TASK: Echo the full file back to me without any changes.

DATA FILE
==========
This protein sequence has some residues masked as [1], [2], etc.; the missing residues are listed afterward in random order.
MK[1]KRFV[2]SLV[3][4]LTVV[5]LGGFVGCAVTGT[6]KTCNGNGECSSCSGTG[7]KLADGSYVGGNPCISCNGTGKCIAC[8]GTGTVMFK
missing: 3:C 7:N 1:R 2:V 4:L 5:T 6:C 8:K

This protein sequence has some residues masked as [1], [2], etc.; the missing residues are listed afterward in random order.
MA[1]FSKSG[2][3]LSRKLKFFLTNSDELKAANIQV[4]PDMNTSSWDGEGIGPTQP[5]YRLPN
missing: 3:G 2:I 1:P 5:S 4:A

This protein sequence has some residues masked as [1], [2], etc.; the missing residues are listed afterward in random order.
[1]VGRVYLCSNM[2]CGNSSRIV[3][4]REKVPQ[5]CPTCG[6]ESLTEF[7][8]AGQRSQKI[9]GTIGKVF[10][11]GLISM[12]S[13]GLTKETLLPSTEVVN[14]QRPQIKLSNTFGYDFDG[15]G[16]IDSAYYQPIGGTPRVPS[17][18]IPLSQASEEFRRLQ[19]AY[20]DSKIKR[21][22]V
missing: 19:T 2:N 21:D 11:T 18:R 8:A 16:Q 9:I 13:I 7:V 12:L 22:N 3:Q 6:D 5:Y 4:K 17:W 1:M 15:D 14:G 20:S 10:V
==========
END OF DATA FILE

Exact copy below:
This protein sequence has some residues masked as [1], [2], etc.; the missing residues are listed afterward in random order.
MK[1]KRFV[2]SLV[3][4]LTVV[5]LGGFVGCAVTGT[6]KTCNGNGECSSCSGTG[7]KLADGSYVGGNPCISCNGTGKCIAC[8]GTGTVMFK
missing: 3:C 7:N 1:R 2:V 4:L 5:T 6:C 8:K

This protein sequence has some residues masked as [1], [2], etc.; the missing residues are listed afterward in random order.
MA[1]FSKSG[2][3]LSRKLKFFLTNSDELKAANIQV[4]PDMNTSSWDGEGIGPTQP[5]YRLPN
missing: 3:G 2:I 1:P 5:S 4:A

This protein sequence has some residues masked as [1], [2], etc.; the missing residues are listed afterward in random order.
[1]VGRVYLCSNM[2]CGNSSRIV[3][4]REKVPQ[5]CPTCG[6]ESLTEF[7][8]AGQRSQKI[9]GTIGKVF[10][11]GLISM[12]S[13]GLTKETLLPSTEVVN[14]QRPQIKLSNTFGYDFDG[15]G[16]IDSAYYQPIGGTPRVPS[17][18]IPLSQASEEFRRLQ[19]AY[20]DSKIKR[21][22]V
missing: 19:T 2:N 21:D 11:T 18:R 8:A 16:Q 9:I 13:I 7:V 12:L 22:N 3:Q 6:D 5:Y 4:K 17:W 1:M 15:D 14:G 20:S 10:V